Photo: Luis Louro/Shutterstock
How I Got My Soccer-Hating Son to Watch the World Cup
World Cup

How I Got My Soccer-Hating Son to Watch the World Cup A sticky solution.

By Photo: Luis Louro/Shutterstock

The stickers arrived in a Trojan horse, which my songod bless himfell for.

The large parcel proved irresistible to his five year old imagination and he tore it open. Out spilled dozens of sticker packets. 

"Stickers" he shrieked with joy. "Stickers!"

Had I told him ahead of time that I had bought stickers of soccer players he would have dismissed themand me. I have heard the refrain, "Soccer is borrrring" so many times now that it might as well be my ringtone.

Their arrival had to be disguised, but now that they were in our living room they could not be ignored.

He began ripping the packets open, a widening grin on his face.

"Baseball players!" he shouted. "Tons of baseball players!" 

My head slumped. This was going to take some finesse.

'Well, they are like baseball players," I said coyly.  "They are soccer players who are playing in the World Cup." 

He eyed me suspiciously. "Soccer is borrr" he started to say.

"Don't say it," I interrupted.  "Let's look at the book they go in first."

We have one TV in the house. Each week I begged my kids to let me watch the EPL on Saturday and Sunday.  Each week they insisted on watching whatever collection of animated anthropomorphic animals that could mock me the loudest.

All over the world people were watching Chelsea defeat Liverpool. Here in New York I was being defeated by the Octonauts.

With the World Cup coming up I was determined not to lose out again to this generation's Scooby Gang.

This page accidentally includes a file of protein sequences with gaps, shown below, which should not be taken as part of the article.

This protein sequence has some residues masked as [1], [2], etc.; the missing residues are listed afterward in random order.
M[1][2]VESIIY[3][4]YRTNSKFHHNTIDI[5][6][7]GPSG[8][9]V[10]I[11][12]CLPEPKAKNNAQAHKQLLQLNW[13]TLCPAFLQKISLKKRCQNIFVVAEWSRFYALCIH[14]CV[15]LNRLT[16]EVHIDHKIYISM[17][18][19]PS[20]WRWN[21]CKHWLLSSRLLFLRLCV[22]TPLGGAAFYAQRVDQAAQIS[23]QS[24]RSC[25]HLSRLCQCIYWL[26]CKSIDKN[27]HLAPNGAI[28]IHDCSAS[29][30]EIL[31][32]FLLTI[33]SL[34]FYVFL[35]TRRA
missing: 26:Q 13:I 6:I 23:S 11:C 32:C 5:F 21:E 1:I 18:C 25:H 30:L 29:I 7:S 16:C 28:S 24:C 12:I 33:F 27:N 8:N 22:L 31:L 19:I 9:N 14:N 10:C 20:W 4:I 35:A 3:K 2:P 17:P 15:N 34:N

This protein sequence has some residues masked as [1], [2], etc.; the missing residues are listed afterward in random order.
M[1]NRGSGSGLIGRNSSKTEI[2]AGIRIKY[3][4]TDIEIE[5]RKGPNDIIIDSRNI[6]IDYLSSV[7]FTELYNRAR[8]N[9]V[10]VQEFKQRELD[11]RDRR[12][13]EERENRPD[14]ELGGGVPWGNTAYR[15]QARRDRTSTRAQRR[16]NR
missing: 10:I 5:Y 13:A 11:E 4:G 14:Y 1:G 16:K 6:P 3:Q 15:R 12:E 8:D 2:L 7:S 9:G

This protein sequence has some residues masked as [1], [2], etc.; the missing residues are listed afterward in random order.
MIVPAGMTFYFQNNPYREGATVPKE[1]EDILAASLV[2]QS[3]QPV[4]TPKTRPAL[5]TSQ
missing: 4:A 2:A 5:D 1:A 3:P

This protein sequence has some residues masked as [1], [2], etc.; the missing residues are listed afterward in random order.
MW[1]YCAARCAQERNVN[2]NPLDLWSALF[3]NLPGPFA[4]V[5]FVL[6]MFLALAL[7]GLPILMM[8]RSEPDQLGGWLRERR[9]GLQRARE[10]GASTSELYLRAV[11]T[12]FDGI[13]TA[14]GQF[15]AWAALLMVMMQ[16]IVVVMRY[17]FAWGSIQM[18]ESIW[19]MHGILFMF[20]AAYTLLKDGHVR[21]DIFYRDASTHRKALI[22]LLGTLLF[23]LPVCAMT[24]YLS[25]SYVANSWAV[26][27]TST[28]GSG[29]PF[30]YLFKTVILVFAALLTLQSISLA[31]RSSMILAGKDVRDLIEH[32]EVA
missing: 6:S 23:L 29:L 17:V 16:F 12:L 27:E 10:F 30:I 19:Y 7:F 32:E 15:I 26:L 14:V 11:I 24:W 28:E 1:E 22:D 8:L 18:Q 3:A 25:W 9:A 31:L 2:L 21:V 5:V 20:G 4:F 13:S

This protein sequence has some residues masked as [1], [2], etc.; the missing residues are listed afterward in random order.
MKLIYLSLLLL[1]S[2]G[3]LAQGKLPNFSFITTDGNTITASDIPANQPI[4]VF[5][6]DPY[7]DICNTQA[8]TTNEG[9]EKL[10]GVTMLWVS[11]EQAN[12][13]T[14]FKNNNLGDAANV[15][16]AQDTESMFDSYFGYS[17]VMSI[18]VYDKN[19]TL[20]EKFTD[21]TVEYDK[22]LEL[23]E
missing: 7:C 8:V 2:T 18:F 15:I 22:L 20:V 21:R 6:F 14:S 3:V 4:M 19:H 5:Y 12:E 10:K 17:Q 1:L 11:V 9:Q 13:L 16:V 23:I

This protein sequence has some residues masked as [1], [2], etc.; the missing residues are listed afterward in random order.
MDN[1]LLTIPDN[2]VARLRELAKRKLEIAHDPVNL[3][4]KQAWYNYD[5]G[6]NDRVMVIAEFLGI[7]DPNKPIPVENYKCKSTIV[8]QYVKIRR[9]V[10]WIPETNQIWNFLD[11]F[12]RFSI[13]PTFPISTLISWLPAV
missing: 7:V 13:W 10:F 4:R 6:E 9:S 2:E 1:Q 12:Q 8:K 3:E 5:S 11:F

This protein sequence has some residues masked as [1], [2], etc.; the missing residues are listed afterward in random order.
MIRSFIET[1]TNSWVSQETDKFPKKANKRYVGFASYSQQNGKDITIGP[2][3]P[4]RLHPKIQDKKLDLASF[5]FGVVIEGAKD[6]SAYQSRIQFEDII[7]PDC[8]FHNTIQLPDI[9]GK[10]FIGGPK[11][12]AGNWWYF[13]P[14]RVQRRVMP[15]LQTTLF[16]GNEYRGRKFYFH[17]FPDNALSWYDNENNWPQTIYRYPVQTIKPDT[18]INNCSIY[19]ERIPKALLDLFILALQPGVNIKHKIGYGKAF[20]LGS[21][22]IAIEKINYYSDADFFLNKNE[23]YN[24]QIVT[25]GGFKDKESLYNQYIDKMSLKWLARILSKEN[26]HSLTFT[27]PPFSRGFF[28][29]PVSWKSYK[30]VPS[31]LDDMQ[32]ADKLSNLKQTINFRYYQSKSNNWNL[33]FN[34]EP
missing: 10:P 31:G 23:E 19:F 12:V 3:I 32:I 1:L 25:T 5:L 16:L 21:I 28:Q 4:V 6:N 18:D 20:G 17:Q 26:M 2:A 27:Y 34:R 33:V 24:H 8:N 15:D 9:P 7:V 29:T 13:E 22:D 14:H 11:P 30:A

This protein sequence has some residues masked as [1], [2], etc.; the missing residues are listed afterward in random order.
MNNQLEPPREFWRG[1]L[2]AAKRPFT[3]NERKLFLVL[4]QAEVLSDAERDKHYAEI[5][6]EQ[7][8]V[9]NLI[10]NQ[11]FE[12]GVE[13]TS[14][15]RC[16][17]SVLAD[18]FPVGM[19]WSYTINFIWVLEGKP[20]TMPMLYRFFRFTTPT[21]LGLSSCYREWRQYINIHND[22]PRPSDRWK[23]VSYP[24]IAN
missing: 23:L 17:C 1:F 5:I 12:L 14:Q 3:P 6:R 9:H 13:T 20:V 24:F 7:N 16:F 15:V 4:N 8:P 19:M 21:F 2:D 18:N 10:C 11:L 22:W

I had tried to get my little guy out in the park to kick a ball. Twenty minutes and a dozen thrown balls at my head later I gave up.

I had tried bribery, flattery and threats. My daughter advised my son against all blandishments and urged him "to stay strong.  He tried the same thing with me. He will stop."

The stickers were my last hope. He loved stickers.  

After carefully opening each of the packets we began arranging the players by team on the table. There in front of us sat dozens of tiny faces, each one silently urging my son on to fandom.

He had me read their names.  

When we got to Hulk, he looked confused. "He's not green,' he said. "When he plays soccer he wears yellow," I said.

He accepted that explanation and asked," Who does Captain America play for?"

"For the USA, of course."

We turned to the USA pages and began affixing stickers. I told him Michael Bradley was Captain America but that he couldn't play with has usual costume. 

We moved on to Argentina. I explained that Lionel Messi was little but that he didn't let his size stand in the way of greatness. My little guy liked that a lot. We stuck Messi to the book very carefully.

I began to straighten Messi's edges.

"Don't touch," my son warned me. "I will do it."

And so he did, carefully lining up the players in their boxes, one after the next.

After a while he noticed me smiling broadly at him. "Do you want to watch these guys play soccer on TV?" I asked hopefully.

"Maybe," he said. "We'll see, daddy." 

Progress is measured in adhesives.

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